Medical Misinformation is Dangerous & Confusing

“Dear Pharmacist,

I want to take vitamin E to protect my heart, and the pharmacist said any brand is fine, that all of them are the same. I know how picky you are about supplements. Do you agree?”

D.P., Nashville, Tennessee.

ANSWER: No, if you are going to spend money on supplements, why not take the best? I recommend the natural form, d-alpha tocopherol, over the synthetic form, dL-alpha tocopherol. I’d be even happier if you bought a brand that contained mixed tocopherols and tocotrienols. There is so much medical misinformation that I’m devoting the rest of my column space to dispel other medical myths.

During a radio interview, I overheard the host tell his listeners that the flu shot completely protects you. He said, “Get it and you no longer have to worry about catching the flu.” That’s not true. You can absolutely still get the flu, depending on the strain, so it’s better to strengthen your immune system and think preventatively.

On a recent flight, I overheard an airline attendant tell a passenger to take his medicine with regular coffee. She told him, “It’s okay to take your pills with coffee because there’s not enough caffeine in there.” False, if combined with anxiety drugs or heartburn medication, coffee negates the effect of your medication, and if caffeinated drinks are taken with breathing meds, thyroid pills or attentiondeficit drugs, you will stress your heart.

A reader clipped a column by another syndicated health columnist and mailed it to me. He was perpetuating the myth that too much stomach acid is the cause for heartburn and that acid-reducing meds were appropriate treatment. Let me tell you, the acid-blocking business is a gold mine. But some people who experience heartburn have too little digestive acid, not too much. That’s why apple cider vinegar can help. It’s acidic, and when your esophageal sphincter, a pH sensitive valve, senses the acid, it slams shut to protect your esophagus from the acid reflux. Too little acid, and it flops open periodically. Hello reflux.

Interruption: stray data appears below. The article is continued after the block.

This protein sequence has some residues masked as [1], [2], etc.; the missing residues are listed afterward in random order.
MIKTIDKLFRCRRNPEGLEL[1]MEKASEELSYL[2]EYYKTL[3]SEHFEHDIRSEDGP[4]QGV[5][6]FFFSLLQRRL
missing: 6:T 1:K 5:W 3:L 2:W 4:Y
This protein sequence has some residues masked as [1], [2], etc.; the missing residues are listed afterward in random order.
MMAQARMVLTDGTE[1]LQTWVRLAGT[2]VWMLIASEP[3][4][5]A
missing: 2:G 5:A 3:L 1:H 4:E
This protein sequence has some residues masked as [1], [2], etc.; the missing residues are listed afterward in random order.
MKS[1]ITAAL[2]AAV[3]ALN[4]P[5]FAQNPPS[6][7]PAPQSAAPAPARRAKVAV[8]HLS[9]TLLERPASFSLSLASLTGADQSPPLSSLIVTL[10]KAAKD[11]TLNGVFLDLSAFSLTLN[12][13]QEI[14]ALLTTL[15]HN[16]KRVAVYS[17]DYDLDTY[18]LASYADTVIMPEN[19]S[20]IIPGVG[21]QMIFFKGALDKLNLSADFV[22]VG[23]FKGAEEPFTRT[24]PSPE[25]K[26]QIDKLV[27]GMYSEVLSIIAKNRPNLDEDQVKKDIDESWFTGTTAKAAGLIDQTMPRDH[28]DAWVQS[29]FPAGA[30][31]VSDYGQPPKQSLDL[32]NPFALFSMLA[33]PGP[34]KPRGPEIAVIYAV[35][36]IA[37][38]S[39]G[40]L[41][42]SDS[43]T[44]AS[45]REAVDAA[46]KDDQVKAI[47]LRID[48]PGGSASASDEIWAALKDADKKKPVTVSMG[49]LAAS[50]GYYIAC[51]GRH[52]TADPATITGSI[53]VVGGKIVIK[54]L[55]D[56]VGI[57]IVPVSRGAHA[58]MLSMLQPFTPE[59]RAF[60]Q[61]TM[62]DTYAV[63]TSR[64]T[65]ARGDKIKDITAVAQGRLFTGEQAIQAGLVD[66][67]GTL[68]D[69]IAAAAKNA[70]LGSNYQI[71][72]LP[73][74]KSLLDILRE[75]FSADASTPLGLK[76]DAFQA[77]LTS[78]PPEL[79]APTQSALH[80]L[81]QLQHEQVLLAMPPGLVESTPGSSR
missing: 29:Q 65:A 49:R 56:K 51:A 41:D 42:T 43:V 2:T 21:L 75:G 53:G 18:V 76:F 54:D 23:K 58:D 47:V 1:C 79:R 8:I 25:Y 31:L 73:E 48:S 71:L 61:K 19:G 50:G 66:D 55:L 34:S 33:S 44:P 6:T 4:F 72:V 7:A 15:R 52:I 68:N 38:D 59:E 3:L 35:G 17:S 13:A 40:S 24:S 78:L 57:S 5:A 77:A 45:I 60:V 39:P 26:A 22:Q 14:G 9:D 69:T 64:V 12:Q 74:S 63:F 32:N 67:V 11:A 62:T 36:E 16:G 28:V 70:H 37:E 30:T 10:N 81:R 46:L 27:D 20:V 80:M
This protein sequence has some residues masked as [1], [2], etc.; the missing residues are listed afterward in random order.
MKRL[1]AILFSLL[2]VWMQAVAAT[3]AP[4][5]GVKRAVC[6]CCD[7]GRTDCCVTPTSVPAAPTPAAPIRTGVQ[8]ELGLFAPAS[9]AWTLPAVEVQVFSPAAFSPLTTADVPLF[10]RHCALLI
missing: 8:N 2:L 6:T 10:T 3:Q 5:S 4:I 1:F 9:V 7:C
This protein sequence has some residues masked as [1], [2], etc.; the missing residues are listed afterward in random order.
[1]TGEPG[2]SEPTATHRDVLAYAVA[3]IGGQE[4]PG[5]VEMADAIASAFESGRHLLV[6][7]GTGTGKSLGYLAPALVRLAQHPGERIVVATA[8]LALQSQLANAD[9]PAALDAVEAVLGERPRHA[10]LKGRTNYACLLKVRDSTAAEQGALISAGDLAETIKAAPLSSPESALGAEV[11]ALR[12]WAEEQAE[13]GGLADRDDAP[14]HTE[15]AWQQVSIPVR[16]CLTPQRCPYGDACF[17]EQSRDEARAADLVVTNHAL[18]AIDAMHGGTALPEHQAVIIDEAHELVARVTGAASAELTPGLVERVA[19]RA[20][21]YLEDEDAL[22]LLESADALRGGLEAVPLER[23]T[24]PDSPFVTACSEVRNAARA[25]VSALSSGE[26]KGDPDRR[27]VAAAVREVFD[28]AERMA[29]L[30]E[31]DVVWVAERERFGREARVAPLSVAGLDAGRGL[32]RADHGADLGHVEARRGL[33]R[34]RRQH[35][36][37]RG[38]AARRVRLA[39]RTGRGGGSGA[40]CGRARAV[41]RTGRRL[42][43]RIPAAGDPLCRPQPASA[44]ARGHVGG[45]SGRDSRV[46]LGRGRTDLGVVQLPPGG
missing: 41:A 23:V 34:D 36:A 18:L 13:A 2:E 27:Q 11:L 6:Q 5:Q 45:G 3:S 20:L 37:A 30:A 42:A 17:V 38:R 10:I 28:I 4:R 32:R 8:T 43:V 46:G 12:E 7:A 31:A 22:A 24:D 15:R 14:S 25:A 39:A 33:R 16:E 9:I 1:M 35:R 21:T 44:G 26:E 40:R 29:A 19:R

The other day I was in a health food store and overheard the clerk tell a woman that she could take as much hawthorn herb as she’d like explaining, “Your body takes what it needs and gets rid of the rest.” Wrong. I love hawthorn (Crataegus monogyna) for blood pressure, cholesterol and heart health, but the clerk’s statement is false. Hawthorn works best in lower dosages, taken continuously for its cumulative effect.

At a grocery store, I overheard the cashier tell a person that cough and cold medications were all basically the same and that none of these products can affect your heart. That’s insane. Pseudoephedrine (found in hundreds of cold remedies) is known to speed the heart and cause hyperactivity, insomnia and heart palpitations.

Did You Know?
Grapeseed oil is healthy because it contains antioxidants and can be heated to higher temperatures than olive oil.

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